Did I tell you that my older daughter bought a sailboat? Fresh out of grad school and flush with newfound disposable income from her first non-table-waiting job, she did something far more responsible than buying a car or condo. She and her accomplice scoured Craigslist and found what looks to be a
suitable little fixer-upper, a 1971 O’Day 22 with a baby-blue hull and white cabin top.
Rebecca had boat-hunted for a while, and her patience finally paid off. Dawn Treader was discovered sitting on a pretty darned good-looking trailer, sported
a decent suit of sails, and came with a six-horsepower motor that, with a little T.L.C., might just keep running for a bit. The goal was met: She’d found a boat that
wouldn’t require hiring a hauler at either end of the season, could be easily stored and cheaply maintained, and all at a price under $900. Better yet, in the end, she and her friend, Joel, went halves.
The boat and happy owners arrived in our yard one day late in August. Soon, a pile awaited the trashmen: waterlogged and moldy orange cushions, a portable toilet you wouldn’t want to sit on, lots of odd lengths of line. You get the picture.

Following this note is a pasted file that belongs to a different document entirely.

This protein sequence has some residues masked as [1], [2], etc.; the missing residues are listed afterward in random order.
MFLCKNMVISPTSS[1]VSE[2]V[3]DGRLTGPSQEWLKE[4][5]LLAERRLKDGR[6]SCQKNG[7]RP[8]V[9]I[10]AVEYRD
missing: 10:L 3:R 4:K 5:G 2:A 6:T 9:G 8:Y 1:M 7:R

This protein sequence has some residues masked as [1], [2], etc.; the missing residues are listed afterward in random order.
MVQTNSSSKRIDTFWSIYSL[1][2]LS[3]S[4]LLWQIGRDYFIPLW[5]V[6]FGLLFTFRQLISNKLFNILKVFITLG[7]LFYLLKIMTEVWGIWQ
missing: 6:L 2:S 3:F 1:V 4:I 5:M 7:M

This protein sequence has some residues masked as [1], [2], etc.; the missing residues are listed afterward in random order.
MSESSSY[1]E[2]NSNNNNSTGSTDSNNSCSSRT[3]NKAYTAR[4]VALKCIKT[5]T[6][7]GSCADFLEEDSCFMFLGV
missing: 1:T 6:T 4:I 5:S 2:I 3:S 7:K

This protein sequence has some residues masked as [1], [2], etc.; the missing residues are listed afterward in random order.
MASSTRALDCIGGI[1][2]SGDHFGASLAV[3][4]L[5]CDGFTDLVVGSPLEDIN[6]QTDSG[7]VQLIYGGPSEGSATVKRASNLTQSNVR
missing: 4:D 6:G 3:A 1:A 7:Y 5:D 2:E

They attacked with vigor, sponges, and several bottles of soap and stain remover that had collected over the years. The results were both immediate and rewarding. Within the week, Joel cut plywood to replace what was rotten in the V-berth. A new table was built and installed. Teak was oiled, and the interior was painted.
The launch came Labor Day weekend. Rebecca and Joel arrived at the town boat ramp early Saturday morning, parked the trailer at the water’s edge, and then
waited while the incoming tide did its thing.
“The Dawn Treader is in and she floats” read the text message that came through shortly after noon. You could sense quite a bit of relief in those 37 characters.
On the next day, they went sailing, of course. “The boat really moves,” Rebecca reported that evening as we talked on the phone and she described all the twists
and turns of the maiden voyage.
As a parent, you wonder, at the time, what effect you’re having when you drag an infant aboard and then, over the years, subject her to countless miserably wet sails, treat her to numerous near disasters, and insist that every summer vacation be a family-filled forced march from harbor to harbor. When she chose to forgo racing and quit the local sailing program in middle school, I’d wondered if things might not turn out so well. But go figure—a dozen years later and there she is, tiller in hand, her sights set on sailing to the Boston Harbor islands, sleeping aboard, then anchoring off some beach and kicking back after a week at work.
When our two daughters were little, people used to jokingly tell us to be nice to them because it’s the girls in the family who usually pick the nursing home. We’ll
see. Now that Rebecca’s all grown up, well, I’m putting on my best face and just angling for an invitation to go sailing.